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Michigan’s incentives for seizures

On July 12, 2011, in Drug War, states, by Scott Alexander Meiner

On June 30th, the Michigan House of Representatives passed HB 4349, permitting asset forfeiture funds to be used for any law enforcement purposes not already otherwise budgeted for.  Specifically, the legislation would strip the requirement that asset forfeiture funds be used for drug related police activity. Other than a provision safeguarding that the funds not be used as a substitute for what is already budgeted, the bill states only that asset forfeiture funds should be used for law enforcement. That rather vague description could presumably be just about anything law enforcement wants it to be.

It is clear (at least to us) that providing unchecked cash incentives to police departments to commit seizures is not in the public interest. And the foreseeable harm to the public interest is only exacerbated by the State of Michigan’s lack of due process protections concerning property rights. Michigan already allows for property to be seized without conviction.  Upon seizure, property owners are placed in the adversarial position of proving the innocence of their property without the traditional presumptions of innocence that would accompany a criminal proceeding. And to add further worry, this bill amends the law to allow courts to require that property owners be made “to pay the expenses of the proceedings of forfeiture to the entity having budgetary authority over the seizing agency” without making any dispensations for innocence or predatory prosecution.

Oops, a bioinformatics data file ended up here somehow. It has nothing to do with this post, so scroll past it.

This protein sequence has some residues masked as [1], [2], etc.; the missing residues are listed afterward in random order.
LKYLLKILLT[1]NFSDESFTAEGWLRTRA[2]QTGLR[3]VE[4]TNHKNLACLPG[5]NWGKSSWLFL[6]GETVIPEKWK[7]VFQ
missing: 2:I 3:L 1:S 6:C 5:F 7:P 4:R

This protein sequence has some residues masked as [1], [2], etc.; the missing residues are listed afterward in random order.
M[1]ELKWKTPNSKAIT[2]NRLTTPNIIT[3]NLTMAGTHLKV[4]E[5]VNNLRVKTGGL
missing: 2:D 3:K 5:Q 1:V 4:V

If Michigan were without any history of corruption, perhaps it would be more understandable that the Michigan House of Representatives has enacted legislation to incentivize police seizures.  That simply is not the case. Michigan is awash in a history of police corruption. In March of this year, the FBI and the Michigan State Police Department raided the Romulus Michigan Police Department amid rumors of missing and/or misappropriated asset forfeiture funds, missing cocaine, and falsified time sheets. In February, members of the Michigan State Narcotics were charged with racketeering and embezzlement. A former member of the Michigan House of Representatives and a former Mayor of Detroit, Kwame Kilpatrick,  is currently incarcerated in a federal prison after years of corruption that has also served to stain the Michigan State Police  and Detroit Police Departments. The longest serving Detroit Chief of Police, Bill Hart, was convicted of embezzling millions of taxpayer dollars.  From 1994 to 2000, an estimated 220 pounds of cocaine was stolen from the Detroit Police Department evidence room to be resold on the streets of Detroit.

This isn’t to say that the police or Michigan police are bad. It is simply that if you craft laws that give human beings incentives to act badly in situations with little oversight, at least some of those humans are going to act badly. The stakes are too high to risk corrupting our police departments with these stupid, even if well intentioned, laws.


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2 Responses to “Michigan’s incentives for seizures”

  1. [...] of the purse. Rudimentary controls like bans on asset forfeiture funds being used for salaries (if present) are largely ineffective because the forfeiture funds are replacing funds that would otherwise be [...]

  2. [...] Court. It was not immediately clear if he has an attorney. AFR Research Director Scott Meiner has covered other forfeiture issues in Michigan: If Michigan were without any history of corruption, perhaps it would be more understandable that [...]

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